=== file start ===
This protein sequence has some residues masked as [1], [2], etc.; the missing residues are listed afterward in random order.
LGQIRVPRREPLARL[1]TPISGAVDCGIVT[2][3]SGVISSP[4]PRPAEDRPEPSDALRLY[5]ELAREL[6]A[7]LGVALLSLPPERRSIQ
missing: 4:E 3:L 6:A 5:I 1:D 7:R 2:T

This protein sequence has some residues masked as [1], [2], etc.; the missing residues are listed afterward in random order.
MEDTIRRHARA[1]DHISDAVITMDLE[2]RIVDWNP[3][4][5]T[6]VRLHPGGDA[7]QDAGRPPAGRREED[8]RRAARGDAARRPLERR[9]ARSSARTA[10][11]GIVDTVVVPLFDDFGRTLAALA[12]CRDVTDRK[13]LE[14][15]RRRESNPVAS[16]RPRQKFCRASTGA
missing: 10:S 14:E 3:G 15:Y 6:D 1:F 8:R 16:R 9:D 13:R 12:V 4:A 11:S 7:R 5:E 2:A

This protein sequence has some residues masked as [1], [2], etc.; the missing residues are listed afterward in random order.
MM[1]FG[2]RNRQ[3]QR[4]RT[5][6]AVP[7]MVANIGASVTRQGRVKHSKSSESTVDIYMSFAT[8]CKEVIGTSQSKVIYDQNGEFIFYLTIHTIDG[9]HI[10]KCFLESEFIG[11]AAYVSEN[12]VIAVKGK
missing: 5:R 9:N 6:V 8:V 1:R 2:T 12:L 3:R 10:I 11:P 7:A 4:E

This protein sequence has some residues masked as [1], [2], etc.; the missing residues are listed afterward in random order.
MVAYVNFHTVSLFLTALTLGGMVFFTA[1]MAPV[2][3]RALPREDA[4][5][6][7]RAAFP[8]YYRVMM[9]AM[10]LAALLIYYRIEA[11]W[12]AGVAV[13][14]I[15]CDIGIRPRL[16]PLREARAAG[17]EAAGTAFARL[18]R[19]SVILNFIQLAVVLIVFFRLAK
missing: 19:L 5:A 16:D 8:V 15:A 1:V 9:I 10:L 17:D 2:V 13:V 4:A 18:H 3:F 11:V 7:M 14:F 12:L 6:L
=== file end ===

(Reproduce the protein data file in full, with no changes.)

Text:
This protein sequence has some residues masked as [1], [2], etc.; the missing residues are listed afterward in random order.
LGQIRVPRREPLARL[1]TPISGAVDCGIVT[2][3]SGVISSP[4]PRPAEDRPEPSDALRLY[5]ELAREL[6]A[7]LGVALLSLPPERRSIQ
missing: 4:E 3:L 6:A 5:I 1:D 7:R 2:T

This protein sequence has some residues masked as [1], [2], etc.; the missing residues are listed afterward in random order.
MEDTIRRHARA[1]DHISDAVITMDLE[2]RIVDWNP[3][4][5]T[6]VRLHPGGDA[7]QDAGRPPAGRREED[8]RRAARGDAARRPLERR[9]ARSSARTA[10][11]GIVDTVVVPLFDDFGRTLAALA[12]CRDVTDRK[13]LE[14][15]RRRESNPVAS[16]RPRQKFCRASTGA
missing: 10:S 14:E 3:G 15:Y 6:D 1:F 8:R 16:R 9:D 13:R 12:V 4:A 11:S 7:R 5:E 2:A

This protein sequence has some residues masked as [1], [2], etc.; the missing residues are listed afterward in random order.
MM[1]FG[2]RNRQ[3]QR[4]RT[5][6]AVP[7]MVANIGASVTRQGRVKHSKSSESTVDIYMSFAT[8]CKEVIGTSQSKVIYDQNGEFIFYLTIHTIDG[9]HI[10]KCFLESEFIG[11]AAYVSEN[12]VIAVKGK
missing: 5:R 9:N 6:V 8:V 1:R 2:T 12:L 3:R 10:I 11:P 7:A 4:E

This protein sequence has some residues masked as [1], [2], etc.; the missing residues are listed afterward in random order.
MVAYVNFHTVSLFLTALTLGGMVFFTA[1]MAPV[2][3]RALPREDA[4][5][6][7]RAAFP[8]YYRVMM[9]AM[10]LAALLIYYRIEA[11]W[12]AGVAV[13][14]I[15]CDIGIRPRL[16]PLREARAAG[17]EAAGTAFARL[18]R[19]SVILNFIQLAVVLIVFFRLAK
missing: 19:L 5:A 16:D 8:V 15:A 1:V 9:I 10:L 17:D 2:V 13:V 4:A 18:H 3:F 11:V 7:M 14:F 12:L 6:L